5 Night Cruise sailing from Passau to Budapest aboard Europe.
From Passau to Budapest via Melk and Vienna, these cities rich in culture and history will unveil their secrets. Discover the Schoenbrunn Palace and the beautiful Wachau Valley, a UNESCO World Heritage Site. With its wooded hillsides, orchards, small villages, vineyards and monasteries, it is the most picturesque part of the Danube and where the majestic Dürnstein Castle stands.
Highlights of this cruise:
Passau is a town in Lower Bavaria, Germany. It is also known as the Dreiflüssestadt or "City of Three Rivers," because the Danube is joined at Passau by the Inn from the south and the Ilz from the north.
Tourism in Passau focuses mainly on the three rivers, the St. Stephen's Cathedral and the "Old City". With 17,774 pipes and 233 registers, the organ is the second largest in the world. Organ concerts are held daily between May and September.
Passau is also known for its gothic and baroque architecture. The town is dominated by the Veste Oberhaus and the former fortress of the Bishop, on the mountain crest between the Danube and the Ilz rivers. Right beside the town hall is the Scharfrichterhaus, an important jazz and cabaret stage on which political cabaret is performed.
Vienna is a unique blend of the historic and the modern with a wealth of architecture and artistic and musical heritage. Many of the world’s most important composers, including Beethoven and Mozart, have lived and performed behind Vienna’s Baroque façades. In addition to this Baroque splendor, there are excellent examples of Art Nouveau architecture .
The heart of Vienna is the Innerestadt where some of Vienna’s most popular tourist attractions can be found, along with pedestrianized streets lined with countless shops, cafés, bars and restaurants. The center point is the Graben (literally ‘moat’), which is a wide square lined with shops and pavement cafés under large umbrellas. Following the demolition of the city walls in 1857, the Ringstrasse was laid out and some of Vienna’s most beautiful buildings were built along it, between 1858 and 1865. Among the most important are the Staatsoper (State Opera House), Kunsthistorisches Museum (Museum of Fine Arts), Naturhistorisches Museum (Natural History Museum), Parlament (Parliament), Rathaus (City Hall) and Burgtheater.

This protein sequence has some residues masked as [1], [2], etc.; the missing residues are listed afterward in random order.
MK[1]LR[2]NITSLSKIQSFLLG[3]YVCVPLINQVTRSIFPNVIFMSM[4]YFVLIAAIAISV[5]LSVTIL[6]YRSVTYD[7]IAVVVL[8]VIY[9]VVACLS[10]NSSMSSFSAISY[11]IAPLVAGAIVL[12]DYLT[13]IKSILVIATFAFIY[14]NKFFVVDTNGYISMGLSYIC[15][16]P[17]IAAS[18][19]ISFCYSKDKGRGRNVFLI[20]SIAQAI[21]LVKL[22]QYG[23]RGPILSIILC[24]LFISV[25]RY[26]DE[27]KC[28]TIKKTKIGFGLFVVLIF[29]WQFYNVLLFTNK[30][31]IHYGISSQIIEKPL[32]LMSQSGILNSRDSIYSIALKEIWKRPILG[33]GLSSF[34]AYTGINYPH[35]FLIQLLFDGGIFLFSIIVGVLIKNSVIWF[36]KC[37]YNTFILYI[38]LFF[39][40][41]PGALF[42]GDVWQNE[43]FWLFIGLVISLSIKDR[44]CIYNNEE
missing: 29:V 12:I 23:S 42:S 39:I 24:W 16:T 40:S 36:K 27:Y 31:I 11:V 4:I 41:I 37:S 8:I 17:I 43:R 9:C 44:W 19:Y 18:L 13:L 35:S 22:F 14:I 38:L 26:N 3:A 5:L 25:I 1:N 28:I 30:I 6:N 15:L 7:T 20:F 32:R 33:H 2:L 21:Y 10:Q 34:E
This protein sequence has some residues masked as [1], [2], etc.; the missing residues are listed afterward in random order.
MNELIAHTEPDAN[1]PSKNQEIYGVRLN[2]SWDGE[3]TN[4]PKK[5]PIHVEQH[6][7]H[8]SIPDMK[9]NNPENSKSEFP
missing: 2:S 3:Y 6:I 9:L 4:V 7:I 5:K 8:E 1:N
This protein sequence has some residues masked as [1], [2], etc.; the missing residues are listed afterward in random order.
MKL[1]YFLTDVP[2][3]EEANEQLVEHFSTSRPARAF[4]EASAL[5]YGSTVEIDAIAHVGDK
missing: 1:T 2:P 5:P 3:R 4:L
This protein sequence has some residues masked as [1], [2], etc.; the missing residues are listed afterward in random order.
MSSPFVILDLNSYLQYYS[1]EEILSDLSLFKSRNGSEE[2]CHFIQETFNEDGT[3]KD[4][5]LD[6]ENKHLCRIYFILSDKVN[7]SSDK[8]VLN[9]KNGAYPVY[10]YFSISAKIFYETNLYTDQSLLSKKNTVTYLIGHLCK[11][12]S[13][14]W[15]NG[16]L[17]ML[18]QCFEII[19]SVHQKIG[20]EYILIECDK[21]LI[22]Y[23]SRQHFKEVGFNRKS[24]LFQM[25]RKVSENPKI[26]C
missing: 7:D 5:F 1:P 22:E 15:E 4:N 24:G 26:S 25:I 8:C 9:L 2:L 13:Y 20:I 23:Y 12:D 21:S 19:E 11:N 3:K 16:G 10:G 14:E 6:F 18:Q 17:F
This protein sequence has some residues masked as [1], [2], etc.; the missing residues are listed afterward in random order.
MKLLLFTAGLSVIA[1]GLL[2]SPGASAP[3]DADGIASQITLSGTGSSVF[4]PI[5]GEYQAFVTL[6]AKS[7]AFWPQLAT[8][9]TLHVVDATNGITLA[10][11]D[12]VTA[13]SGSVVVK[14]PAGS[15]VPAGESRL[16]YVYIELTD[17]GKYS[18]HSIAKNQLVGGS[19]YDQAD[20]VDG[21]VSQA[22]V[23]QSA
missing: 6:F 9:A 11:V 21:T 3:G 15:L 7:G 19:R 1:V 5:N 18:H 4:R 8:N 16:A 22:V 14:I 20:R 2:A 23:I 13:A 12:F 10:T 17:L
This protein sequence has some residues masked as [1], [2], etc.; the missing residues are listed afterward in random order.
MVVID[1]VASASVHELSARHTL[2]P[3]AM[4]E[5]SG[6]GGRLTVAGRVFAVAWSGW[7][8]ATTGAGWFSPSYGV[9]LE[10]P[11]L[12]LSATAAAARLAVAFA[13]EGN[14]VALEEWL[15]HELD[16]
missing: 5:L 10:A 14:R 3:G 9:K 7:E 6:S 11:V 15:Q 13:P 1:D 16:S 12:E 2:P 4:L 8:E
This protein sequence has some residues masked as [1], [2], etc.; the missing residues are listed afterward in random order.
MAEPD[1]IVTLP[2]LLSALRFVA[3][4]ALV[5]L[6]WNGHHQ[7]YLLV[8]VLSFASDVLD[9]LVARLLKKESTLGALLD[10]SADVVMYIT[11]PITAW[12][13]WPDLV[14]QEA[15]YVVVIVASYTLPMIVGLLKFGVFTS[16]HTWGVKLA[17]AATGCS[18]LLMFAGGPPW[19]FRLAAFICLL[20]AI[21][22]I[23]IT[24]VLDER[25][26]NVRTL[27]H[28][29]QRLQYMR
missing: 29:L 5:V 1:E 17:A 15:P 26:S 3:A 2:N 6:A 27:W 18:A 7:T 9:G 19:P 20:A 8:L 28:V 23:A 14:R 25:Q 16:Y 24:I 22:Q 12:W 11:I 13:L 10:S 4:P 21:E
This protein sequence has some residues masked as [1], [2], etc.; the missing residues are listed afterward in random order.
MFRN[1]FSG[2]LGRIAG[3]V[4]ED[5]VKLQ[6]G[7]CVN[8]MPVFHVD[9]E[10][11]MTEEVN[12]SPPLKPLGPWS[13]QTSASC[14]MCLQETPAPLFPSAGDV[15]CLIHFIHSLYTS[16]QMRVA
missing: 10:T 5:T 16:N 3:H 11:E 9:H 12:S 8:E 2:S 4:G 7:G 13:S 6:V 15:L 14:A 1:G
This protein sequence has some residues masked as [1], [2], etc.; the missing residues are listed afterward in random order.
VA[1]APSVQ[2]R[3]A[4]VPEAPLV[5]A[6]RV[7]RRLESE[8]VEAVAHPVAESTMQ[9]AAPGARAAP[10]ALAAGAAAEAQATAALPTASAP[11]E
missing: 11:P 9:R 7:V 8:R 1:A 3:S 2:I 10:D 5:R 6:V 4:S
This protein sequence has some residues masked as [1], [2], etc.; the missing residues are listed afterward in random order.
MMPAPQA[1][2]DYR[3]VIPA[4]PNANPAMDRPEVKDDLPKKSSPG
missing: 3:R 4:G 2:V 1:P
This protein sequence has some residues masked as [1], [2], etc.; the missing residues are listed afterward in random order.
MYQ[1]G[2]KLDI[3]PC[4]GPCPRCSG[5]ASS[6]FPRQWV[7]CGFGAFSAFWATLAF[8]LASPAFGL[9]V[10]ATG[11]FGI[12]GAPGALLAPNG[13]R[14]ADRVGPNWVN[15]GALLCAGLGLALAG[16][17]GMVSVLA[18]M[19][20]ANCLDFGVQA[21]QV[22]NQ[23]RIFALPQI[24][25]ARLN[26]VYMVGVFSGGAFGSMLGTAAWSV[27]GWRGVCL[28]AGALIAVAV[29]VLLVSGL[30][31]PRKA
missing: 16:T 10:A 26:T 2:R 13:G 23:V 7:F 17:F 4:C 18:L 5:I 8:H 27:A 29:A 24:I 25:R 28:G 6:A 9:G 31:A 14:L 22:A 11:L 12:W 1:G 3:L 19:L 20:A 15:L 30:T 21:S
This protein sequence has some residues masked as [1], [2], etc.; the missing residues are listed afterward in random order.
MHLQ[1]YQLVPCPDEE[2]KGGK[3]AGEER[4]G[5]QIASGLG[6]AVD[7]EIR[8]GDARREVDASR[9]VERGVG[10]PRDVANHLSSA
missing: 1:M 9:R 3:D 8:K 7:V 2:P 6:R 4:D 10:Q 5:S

Budapest is the capital of Hungary. As the largest city of Hungary, it is the country's principal political, cultural, commercial, industrial, and transportation centre. Cited as one of the most beautiful cities in Europe, its extensive World Heritage Sites includes the banks of the Danube, the Buda Castle Quarter, Andrássy Avenue, Heroes' Square and the Millennium Underground Railway, the second oldest in the world. Other highlights include a total of 80 geothermal springs, the world's largest thermal water cave system, second largest synagogue, and third largest Parliament building.
Most of Budapest's famous sights are concentrated on Castle Hill on the Buda side, in downtown Pest and along the riverside walkways. The main sights on Castle Hill are the Royal Palace, the National Gallery, the Fisherman’s Bastion and Matthias Church. In downtown Pest the main sights are the Parliament Building, St Stephen’s Basilica, the Great Synagogue and the Jewish Museum and the Eötvös Loránd University.
Budapest is also known for its many hot and thermal springs. Budapest has 118 hot springs that supply the city’s many bathhouses and spas with warm therapeutic spring water. Such was the reputation of its springs that in 1934, the Budapest was declared the “City of Springs.”
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